7 Common Triggers Of Asthma And Tips To Prevent Asthma

Image showing factors triggering asthma

One of the effective ways to control asthma flare-ups is to identify its triggers and manage the condition. The best way to identify the triggers is to carefully study the pattern of the symptoms. For example, if symptoms occur at home, then it could be due to indoor allergens and not due to irritants present outside.

Maintain an asthma diary and note specific triggers so you can inform your doctor about these and reduce flare-ups in future. Here are some common triggers.

1. Allergens

Both indoor and outdoor allergens can trigger asthma attacks. So you need to watch out, especially if you are prone to flare-ups on exposure to these substances.

Common indoor allergens are:

-Dust mites
-Mold
-Cockroaches
-Pets (hair, skin, fur, feathers and saliva).

Outdoor allergens include:

-Pollen
-Molds

Tips:

-Cover pillows and mattresses with plastic when not in use.
– Use a mop or vacuum instead of a broom.
– Remove stuffed toys and pets (if allergic) from bedroom.
– Discard old bedding, clothing, books and garbage pails.
– Keep AC vents and trays, house plants and shower stall dry.
– Get rid of pests such as cockroaches.
– Install air filtering devices with HEPA filters to reduce indoor allergens.

2. Respiratory infection

Certain infections such as cold, flu, bronchitis, pneumonia and sinus infection can lead to inflammation of respiratory tract can also trigger asthma. If asthma is caused due to these infections, the severity is more and hence, keep a tab on the symptoms.

Tips:

-Consult a doctor at the first sign of infection
-Wash hands frequently and stay hygienic.
-Get a flu shot or other vaccines if needed.

3. Irritants

Irritants whether indoor or outdoor can trigger asthma, so beware of these substances. The outdoor irritants include:

-Tobacco smoke
-Car exhaust
-Gas fumes
-Fireplace smoke
-Industrial or occupational exposure to chemicals.

The list of indoor irritants are:

-Cooking odours
-Fumes from gas stoves
-Sprays
-Perfumes
-Cigarette smoke

Tips:

-Avoid unnecessary exposure to car exhaust, fumes and gases.
-Ensure cooking areas are well-ventilated.
-Avoid smoking in public places and at home.

4. Food additives

Certain individuals are sensitive to sulphites which are added to foods to prevent spoiling and discoloration. The list of foods containing sulphites include-

-Potatoes
-Shrimp
-Dried fruits
-Vinegar
-Wine
-Beer

Tips:

-Read food labels to make sure sulphites are not present in it, if sensitive to sulphites.
-Rush to a doctor if you experience any symptoms of allergy as it can worsen asthma.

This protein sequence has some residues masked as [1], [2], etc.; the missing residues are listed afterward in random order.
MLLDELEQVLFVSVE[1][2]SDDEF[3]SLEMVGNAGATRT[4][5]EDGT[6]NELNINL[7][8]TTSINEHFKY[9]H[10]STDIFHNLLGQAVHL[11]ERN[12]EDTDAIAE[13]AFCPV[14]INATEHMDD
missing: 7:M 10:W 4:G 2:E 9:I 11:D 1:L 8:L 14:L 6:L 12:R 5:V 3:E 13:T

5. Exercise

In some people, even exercising can cause asthma to flare-up. As exercise helps in strengthening the heart and lowers the sensitivity to asthma triggers, it should not be avoided.

Tips:

-Ensure you start off any new exercise at a slow pace
-Do a proper warm-up before the activity
-Avoid exercising outdoors, especially in cold weathers.

6. Medicines

It is also seen that sensitivity to certain medications can trigger an asthmatic attack. Certain drugs such as beta blockers for heart disease, aspirin and anti-inflammatory drugs should be taken with care.

Tips:

-If you are sensitive to any of these drugs, inform your doctor in advance.
-Monitor and note down any reactions for all new drugs so you can inform your doctor.

7. Menstruation

Around 20 -40% of women with asthma have reported that the symptoms worsen just before or during the periods, which is known as perimenstrual asthma. Although hormonal changes trigger asthma, the exact mechanism is not clear.

Tips:

-Talk to your doctor if you experience flare-ups during periods.
-Take all medicines as advised by your doctor.

Recommended Reads:

Safe Travel Tips For Asthmatics

6 Asthma Myths Busted!

References:

1. Cipriani F, Calamelli E, Ricci G. Allergen Avoidance in Allergic Asthma. Front Pediatr. 2017;5:103.

2. Barne C, Alexis NE, Bernstein JA, et al. Climate change and our environment: the effect on respiratory and allergic disease. J Allergy Clin Immunol Pract. 2013;1(2):137-41.

3. National Asthma Education and Prevention Program: Expert panel report III: Guidelines for the diagnosis and management of asthma. Bethesda, MD: National Heart, Lung, and Blood Institute, 2007. (NIH publication no. 08-4051)

4. Lucas SR, Platts-Mills TA. Physical activity and exercise in asthma: relevance to etiology and treatment. J Allergy Clin Immunol. 2005 May;115(5):928-34.

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